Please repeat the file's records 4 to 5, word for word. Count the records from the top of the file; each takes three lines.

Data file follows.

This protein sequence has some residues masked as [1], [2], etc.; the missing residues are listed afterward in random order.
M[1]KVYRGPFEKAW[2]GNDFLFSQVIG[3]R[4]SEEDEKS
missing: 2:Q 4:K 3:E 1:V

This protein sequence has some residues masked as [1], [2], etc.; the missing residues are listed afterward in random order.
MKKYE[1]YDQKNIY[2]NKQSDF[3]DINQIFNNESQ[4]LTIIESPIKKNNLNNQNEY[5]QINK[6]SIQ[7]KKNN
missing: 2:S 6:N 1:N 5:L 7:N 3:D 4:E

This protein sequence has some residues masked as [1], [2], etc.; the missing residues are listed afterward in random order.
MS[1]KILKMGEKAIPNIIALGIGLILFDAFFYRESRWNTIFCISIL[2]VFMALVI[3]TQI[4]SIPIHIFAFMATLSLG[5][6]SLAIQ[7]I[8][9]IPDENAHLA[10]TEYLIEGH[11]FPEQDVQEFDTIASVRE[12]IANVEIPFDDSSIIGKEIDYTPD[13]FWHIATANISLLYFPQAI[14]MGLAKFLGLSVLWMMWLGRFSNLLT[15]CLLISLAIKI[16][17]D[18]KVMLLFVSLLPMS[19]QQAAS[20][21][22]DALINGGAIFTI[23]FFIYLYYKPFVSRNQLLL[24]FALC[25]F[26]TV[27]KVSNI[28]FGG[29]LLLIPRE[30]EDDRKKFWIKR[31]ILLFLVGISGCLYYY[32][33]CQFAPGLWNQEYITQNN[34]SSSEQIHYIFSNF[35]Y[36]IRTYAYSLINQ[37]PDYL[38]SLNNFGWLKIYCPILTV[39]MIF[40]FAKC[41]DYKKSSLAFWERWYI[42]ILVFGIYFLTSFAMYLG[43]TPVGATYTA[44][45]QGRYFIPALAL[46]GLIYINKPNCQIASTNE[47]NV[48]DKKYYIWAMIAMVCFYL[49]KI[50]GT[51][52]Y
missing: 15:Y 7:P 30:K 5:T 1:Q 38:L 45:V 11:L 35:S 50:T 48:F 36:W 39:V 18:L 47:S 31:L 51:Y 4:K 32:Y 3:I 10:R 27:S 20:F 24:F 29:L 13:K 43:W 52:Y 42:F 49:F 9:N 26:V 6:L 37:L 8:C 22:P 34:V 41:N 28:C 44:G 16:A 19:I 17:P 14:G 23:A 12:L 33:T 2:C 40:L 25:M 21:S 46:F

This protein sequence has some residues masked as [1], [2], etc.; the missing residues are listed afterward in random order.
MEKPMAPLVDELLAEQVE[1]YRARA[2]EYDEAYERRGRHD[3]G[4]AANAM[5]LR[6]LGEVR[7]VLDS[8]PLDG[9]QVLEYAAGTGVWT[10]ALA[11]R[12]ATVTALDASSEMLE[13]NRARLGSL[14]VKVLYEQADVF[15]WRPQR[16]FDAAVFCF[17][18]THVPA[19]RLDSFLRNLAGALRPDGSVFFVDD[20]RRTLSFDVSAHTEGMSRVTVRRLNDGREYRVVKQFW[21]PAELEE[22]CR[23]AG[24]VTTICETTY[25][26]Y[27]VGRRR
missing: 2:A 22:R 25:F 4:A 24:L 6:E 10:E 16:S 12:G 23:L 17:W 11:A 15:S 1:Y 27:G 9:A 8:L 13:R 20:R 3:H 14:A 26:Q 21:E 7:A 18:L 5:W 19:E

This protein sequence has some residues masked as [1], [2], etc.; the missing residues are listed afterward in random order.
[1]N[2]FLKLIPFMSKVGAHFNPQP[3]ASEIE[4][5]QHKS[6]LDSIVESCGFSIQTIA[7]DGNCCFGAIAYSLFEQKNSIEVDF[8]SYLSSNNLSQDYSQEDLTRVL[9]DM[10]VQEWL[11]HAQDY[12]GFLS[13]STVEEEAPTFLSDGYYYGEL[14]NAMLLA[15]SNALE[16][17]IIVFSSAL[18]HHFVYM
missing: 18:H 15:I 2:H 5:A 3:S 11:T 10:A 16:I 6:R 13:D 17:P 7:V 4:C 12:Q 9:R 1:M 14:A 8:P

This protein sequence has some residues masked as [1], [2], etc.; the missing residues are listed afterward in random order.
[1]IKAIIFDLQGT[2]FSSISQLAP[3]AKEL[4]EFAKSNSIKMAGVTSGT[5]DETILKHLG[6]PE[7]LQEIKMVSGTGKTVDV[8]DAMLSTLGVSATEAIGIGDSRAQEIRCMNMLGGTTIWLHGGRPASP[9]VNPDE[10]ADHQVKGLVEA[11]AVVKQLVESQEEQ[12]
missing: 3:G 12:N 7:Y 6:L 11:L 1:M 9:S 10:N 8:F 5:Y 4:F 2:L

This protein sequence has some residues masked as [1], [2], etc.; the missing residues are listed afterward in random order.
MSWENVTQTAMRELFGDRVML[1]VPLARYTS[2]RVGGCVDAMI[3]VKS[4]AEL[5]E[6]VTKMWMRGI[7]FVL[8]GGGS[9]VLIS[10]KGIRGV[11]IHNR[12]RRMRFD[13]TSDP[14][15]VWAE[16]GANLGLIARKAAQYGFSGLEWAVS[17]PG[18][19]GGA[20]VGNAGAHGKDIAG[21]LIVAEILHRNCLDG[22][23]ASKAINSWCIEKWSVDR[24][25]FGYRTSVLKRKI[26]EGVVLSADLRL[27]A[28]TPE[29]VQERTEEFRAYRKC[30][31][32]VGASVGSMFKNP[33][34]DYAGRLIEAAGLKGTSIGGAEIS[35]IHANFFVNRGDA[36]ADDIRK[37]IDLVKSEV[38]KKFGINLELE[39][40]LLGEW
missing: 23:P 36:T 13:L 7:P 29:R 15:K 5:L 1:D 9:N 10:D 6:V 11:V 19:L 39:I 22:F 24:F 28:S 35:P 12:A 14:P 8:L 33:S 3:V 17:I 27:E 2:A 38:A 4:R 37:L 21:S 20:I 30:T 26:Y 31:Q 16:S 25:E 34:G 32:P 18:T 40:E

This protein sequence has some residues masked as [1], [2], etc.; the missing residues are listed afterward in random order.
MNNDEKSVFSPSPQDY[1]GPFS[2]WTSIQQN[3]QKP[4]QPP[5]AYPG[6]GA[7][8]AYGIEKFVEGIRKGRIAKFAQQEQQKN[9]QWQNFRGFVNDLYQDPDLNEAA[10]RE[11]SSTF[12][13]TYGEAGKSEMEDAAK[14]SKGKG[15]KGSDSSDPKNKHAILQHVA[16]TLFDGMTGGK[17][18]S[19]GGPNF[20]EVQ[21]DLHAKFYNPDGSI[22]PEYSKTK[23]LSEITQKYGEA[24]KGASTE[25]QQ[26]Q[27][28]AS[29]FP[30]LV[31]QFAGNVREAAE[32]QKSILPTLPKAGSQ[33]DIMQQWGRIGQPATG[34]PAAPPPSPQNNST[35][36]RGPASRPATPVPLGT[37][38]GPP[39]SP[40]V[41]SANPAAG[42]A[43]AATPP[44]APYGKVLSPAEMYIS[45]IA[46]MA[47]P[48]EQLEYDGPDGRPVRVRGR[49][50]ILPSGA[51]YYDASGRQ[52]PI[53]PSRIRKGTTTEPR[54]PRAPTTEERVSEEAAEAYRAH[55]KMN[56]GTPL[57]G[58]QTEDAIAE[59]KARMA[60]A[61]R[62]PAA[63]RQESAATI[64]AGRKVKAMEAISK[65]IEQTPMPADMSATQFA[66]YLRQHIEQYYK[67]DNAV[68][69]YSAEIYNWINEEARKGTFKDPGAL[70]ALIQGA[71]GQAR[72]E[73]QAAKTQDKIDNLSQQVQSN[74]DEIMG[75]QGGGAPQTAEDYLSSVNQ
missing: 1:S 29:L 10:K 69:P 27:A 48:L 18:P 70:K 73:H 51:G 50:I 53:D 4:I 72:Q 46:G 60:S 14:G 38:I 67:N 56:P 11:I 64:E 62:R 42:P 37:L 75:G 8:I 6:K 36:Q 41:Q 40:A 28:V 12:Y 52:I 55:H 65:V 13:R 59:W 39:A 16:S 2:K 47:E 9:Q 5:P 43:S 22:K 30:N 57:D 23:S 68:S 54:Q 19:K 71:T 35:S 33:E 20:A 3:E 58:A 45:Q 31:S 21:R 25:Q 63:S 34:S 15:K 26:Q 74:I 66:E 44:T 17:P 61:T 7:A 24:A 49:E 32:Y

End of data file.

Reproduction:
This protein sequence has some residues masked as [1], [2], etc.; the missing residues are listed afterward in random order.
MEKPMAPLVDELLAEQVE[1]YRARA[2]EYDEAYERRGRHD[3]G[4]AANAM[5]LR[6]LGEVR[7]VLDS[8]PLDG[9]QVLEYAAGTGVWT[10]ALA[11]R[12]ATVTALDASSEMLE[13]NRARLGSL[14]VKVLYEQADVF[15]WRPQR[16]FDAAVFCF[17][18]THVPA[19]RLDSFLRNLAGALRPDGSVFFVDD[20]RRTLSFDVSAHTEGMSRVTVRRLNDGREYRVVKQFW[21]PAELEE[22]CR[23]AG[24]VTTICETTY[25][26]Y[27]VGRRR
missing: 2:A 22:R 25:F 4:A 24:L 6:E 10:E 16:S 12:G 23:L 17:W 11:A 15:S 1:Y 27:G 9:A 8:L 13:R 20:R 3:H 14:A 26:Q 21:E 7:A 18:L 5:W 19:E

This protein sequence has some residues masked as [1], [2], etc.; the missing residues are listed afterward in random order.
[1]N[2]FLKLIPFMSKVGAHFNPQP[3]ASEIE[4][5]QHKS[6]LDSIVESCGFSIQTIA[7]DGNCCFGAIAYSLFEQKNSIEVDF[8]SYLSSNNLSQDYSQEDLTRVL[9]DM[10]VQEWL[11]HAQDY[12]GFLS[13]STVEEEAPTFLSDGYYYGEL[14]NAMLLA[15]SNALE[16][17]IIVFSSAL[18]HHFVYM
missing: 18:H 15:I 2:H 5:A 3:S 11:T 10:A 16:I 6:R 13:D 17:P 7:V 4:C 12:Q 9:R 1:M 14:A 8:P